A deal between South African Airways and Pilots Association has finally been sealed.
This follows the in-principle agreement earlier in July, with a 94.9 percent majority vote in its favour.
The deal was signed and ratified on Friday.
According to the terms of the agreement, Pilot association members will be retrenched based on their current salaries.
Overall, this is still below what they would be entitled to under the regulating agreement.
According ENCA media, SAA Pilots Association chairperson Grant Back says that the deal is the best under the circumstances.
“…this is a definitely the best deal under the circumstances. it has been a long journey we have not been paid for 16months,” he said.
Back said they have been locked out since 18 December.
“We’ve been on strike since 1 April. Since the onset the company had adopted starting us out, not having paid us what they owed us in 2019,” Back said.
He said they wanted to get rid of the old guards.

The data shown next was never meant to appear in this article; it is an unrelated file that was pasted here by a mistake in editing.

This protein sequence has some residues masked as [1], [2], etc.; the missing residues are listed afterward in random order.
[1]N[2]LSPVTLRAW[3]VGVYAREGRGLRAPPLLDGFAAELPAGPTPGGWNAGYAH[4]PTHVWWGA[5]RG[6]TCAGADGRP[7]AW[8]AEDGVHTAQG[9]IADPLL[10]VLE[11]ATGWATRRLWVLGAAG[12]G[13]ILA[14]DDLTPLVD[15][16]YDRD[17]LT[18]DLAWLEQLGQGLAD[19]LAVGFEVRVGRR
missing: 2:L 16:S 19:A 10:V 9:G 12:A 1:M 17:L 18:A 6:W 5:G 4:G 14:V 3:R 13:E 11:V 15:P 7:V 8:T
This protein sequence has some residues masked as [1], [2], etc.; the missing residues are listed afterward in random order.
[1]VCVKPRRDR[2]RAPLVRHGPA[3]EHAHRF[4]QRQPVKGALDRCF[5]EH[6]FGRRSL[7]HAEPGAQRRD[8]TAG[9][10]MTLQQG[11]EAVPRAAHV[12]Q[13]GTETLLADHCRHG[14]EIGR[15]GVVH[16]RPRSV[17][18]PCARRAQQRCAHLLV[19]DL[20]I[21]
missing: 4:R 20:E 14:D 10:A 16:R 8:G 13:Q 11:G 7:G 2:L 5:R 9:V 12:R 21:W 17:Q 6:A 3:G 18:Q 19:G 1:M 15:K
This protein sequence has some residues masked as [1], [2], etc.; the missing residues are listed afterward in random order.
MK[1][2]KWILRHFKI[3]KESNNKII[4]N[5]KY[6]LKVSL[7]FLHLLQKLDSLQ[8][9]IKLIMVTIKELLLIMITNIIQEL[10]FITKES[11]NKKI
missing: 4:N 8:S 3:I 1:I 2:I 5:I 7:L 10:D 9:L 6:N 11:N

“With the covid-19 hitting in many countries, many pilots have lost there jobs. But now it depends on how quick things will turn around. The
majority in SAA will find it hard but a lot of pilots want to go abroad and seek new territories,” he said during an interview with ENCA.
“As far as SAA is concerned, it depends on level of expertise that the new management team brings on board.”
For SAA’s interim CEO Thomas Kgokolo, this is a “new and important chapter in SAA’s proud history”.
“It has always been our fervent wish that all employees, including all our pilots, become part of the journey as we travel towards new horizons,” he said. The negotiations have taken more than ten months.
The agreement sees SAA retaining 88 pilots from the total of 268 remaining pilots,”Kgokolo said as quoated by News24.
“Our pilots will now receive all monies due to them. We have already started the process to make payments that do not require tax directives.”
More than 200 SAA pilots have already taken voluntary severance packages during the airline’s business rescue process.
Back says they expect that about 290 will have to still be retrenched in order to leave the 88 envisioned in terms of the rescue plan.